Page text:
Wednesday, 9 December 2009

Economics: Double dip warning

Some of you who have followed my blog right from the very first few entries should know that my favourite economist is no other than the winner of the 2008 nobel memorial prize in economics, Paul Krugman. In the past, I have recommended his book, the Return of Depression Economics and the Crisis of 2008, as well as his blog on the New York Times website, and surely you must have benefited a lot from his brilliant insight (and his humorous English).

I like this line he made the best, "When life hands you Lehman, make Lehman aid."

Well, recently, I read something really horrifying! Titled"Double dip warning", the article goes as follows (highlighting the crucial information):


December 1, 2009, 11:30 AM

Double dip warning

I’ve never been fully committed to the notion that we’re going to have a “double dip” — that the economy will slide back into recession. But it has been clear for a while that it’s a serious possibility, for two reasons. First, a large part of the growth we’ve had has been driven by the stimulus — but the stimulus has already had its maximum impact on the growth of GDP, will hit its maximum impact on the level of GDP in the middle of next year, and then will begin to fade out. Second, the rise in manufacturing production is to a large extent an inventory bounce — and this, too, will fade out in the quarters ahead.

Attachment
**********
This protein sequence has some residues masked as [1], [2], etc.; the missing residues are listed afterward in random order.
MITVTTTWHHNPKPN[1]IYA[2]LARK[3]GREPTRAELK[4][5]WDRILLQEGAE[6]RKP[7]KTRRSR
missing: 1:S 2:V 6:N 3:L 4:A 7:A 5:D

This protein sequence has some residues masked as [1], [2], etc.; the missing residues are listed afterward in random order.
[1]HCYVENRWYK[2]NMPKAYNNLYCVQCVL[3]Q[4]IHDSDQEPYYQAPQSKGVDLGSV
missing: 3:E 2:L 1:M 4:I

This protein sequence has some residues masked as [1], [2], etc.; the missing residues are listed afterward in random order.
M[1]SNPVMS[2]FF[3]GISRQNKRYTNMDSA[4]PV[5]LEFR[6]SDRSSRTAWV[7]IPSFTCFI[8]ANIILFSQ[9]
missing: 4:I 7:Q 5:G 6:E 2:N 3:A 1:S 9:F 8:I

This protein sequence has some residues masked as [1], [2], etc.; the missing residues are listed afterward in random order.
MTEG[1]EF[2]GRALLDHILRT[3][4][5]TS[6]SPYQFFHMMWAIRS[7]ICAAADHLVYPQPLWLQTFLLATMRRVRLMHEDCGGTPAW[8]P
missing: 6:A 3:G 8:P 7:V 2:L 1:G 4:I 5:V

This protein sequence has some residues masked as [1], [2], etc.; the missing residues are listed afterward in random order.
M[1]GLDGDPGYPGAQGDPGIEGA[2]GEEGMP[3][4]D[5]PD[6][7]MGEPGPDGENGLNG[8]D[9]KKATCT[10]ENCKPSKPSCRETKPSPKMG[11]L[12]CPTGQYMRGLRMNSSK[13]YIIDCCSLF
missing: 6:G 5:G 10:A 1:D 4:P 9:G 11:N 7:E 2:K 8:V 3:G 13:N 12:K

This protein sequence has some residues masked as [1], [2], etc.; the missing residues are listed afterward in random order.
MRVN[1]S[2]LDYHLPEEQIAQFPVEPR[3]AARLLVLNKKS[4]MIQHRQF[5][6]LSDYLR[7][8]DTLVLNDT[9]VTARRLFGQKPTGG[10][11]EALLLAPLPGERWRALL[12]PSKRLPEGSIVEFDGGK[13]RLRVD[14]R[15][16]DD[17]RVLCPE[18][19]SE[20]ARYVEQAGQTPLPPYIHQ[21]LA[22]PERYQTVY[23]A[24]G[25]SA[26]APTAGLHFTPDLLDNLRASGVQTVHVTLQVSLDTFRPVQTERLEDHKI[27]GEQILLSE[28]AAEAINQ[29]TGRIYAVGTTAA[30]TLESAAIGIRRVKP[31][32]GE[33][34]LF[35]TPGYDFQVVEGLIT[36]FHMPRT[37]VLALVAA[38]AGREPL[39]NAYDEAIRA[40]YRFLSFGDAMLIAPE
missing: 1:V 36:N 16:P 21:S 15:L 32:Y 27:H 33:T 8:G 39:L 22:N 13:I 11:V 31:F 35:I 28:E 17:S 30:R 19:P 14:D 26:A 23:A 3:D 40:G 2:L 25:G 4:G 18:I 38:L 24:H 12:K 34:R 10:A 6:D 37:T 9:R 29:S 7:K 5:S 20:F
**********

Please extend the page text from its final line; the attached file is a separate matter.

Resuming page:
Two stories this morning highlight the risks. The WSJ has a report on highway construction titled Job Cuts Loom as Stimulus Fades:

Highway-construction companies around the country, having completed the mostly small projects paid for by the federal economic-stimulus package, are starting to see their business run aground, an ominous sign for the nation’s weak employment picture.

Meanwhile, the ISM for manufacturing suggests that industrial growth is already slowing down.

I’d be more sanguine about all of this if there were any indications that private, final demand is taking off — consumers, business investment, whatever. But I haven’t seen anything suggesting that sort of thing.

The chances of a relapse into recession seem to be rising.

Then he wrote a few more articles, "Good news is bad news", "Bernake does a bad, bad thing" showing evidence that this is not going to be good.

For those of you who cares about the world of money, be vigilant.

Sanguine -- (of someone or their character) positive and hopeful
Vigilant -- always being careful to notice things, especially possible danger